Aside from reflecting on this, I have spent this evening watching an inspirational interview with a brilliant conservation advocate. I also saw how Ocean Conservancy search for and protect sea turtle nests (via their snapchat story), which was interesting. Last but not least, I have been doing yet more research on plastic pollution and action planning- but more to come on that soon!

Why Do Nettles Exist?

Whilst we were sat outside on a bench at KIDS playground yesterday, Squiggle asked ‘why do nettles exist?’ She said she was curious because she knows they sting people but do they have a purpose as well, are they useful in any way? And do they sting other animals or just people? What about insects? When we got home, we did some research together to answer her questions. She was interested to discover that nettles can be used as a medicine, as well as food and drink. Insects don’t get stung as they move between the spines without activating the sting. Animals do get stung in theory but only if it touches their skin, so often their fur protects them. This was a useful website for our research www.nettles.org.uk. Squiggle then suggested that maybe stinging nettles are also a way of teaching people to be careful of plants and be more aware of where they are walking.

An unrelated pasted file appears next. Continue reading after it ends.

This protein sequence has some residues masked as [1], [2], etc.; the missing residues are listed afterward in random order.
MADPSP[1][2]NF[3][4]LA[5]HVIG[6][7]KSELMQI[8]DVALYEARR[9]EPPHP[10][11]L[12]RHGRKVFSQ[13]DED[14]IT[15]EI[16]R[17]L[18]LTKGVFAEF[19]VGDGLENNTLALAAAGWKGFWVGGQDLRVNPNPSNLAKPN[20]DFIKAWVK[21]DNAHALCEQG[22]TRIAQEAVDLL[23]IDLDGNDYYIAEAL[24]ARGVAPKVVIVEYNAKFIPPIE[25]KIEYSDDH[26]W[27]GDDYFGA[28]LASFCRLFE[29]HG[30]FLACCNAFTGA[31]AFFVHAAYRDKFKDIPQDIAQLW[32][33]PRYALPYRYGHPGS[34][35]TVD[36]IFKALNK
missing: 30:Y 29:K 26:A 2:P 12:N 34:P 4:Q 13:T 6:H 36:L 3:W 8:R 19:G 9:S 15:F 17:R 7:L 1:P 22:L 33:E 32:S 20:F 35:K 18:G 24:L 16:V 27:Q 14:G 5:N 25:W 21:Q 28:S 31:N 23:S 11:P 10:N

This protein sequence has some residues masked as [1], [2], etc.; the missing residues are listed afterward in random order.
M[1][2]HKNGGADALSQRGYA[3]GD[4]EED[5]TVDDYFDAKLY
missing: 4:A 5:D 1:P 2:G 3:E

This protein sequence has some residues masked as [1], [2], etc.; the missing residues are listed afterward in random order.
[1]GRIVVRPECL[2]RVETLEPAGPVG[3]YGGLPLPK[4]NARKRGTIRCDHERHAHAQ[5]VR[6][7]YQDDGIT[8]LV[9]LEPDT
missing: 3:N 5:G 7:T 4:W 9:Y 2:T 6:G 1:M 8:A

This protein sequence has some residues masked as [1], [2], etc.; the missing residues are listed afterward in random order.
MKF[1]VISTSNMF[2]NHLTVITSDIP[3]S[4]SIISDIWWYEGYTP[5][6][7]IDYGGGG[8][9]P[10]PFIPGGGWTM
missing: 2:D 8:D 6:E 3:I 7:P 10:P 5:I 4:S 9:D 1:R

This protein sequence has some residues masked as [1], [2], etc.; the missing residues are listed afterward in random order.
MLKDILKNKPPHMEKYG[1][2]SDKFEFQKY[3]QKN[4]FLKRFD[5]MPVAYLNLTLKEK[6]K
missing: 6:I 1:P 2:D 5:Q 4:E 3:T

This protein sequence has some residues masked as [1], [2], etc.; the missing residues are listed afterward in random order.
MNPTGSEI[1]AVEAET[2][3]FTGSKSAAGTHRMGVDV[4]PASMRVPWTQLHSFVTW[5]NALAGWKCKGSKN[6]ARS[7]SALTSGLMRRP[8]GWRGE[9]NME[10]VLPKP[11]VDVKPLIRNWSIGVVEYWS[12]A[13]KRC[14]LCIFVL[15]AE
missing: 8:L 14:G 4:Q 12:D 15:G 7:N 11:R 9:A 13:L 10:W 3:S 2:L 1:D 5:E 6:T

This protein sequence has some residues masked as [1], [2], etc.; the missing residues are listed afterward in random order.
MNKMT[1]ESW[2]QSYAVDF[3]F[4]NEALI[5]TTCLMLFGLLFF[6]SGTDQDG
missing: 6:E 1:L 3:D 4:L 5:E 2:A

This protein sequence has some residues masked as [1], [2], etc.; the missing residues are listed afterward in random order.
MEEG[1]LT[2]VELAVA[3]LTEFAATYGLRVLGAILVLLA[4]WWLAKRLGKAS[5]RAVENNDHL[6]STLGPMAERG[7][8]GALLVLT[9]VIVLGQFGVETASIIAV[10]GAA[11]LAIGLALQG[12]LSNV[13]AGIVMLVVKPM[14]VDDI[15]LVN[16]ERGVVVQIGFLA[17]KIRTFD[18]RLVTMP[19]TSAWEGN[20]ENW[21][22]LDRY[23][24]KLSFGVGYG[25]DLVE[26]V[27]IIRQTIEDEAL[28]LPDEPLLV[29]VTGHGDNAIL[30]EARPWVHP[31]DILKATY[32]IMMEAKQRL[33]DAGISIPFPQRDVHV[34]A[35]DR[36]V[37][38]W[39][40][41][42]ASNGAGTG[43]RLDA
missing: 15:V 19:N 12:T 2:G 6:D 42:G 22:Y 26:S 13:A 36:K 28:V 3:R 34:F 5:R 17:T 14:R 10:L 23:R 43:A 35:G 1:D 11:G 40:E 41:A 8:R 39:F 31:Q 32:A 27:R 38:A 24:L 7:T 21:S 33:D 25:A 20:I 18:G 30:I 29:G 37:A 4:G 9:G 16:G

images

 

This is just one example of how natural curiosity leads to discussion and learning. And what better way to foster a child’s natural curiosity and interest in the world around us than simply to be out in it, surrounded by things to wonder about? To me, this is what education is all about!

 

Following Interests: Seals

A couple of months ago Squiggle developed a keen interest in seals. Therefore some of her recent learning experiences have been related to seals in some way. Below are some examples of how we have followed this interest in various ways and covered several subjects doing so.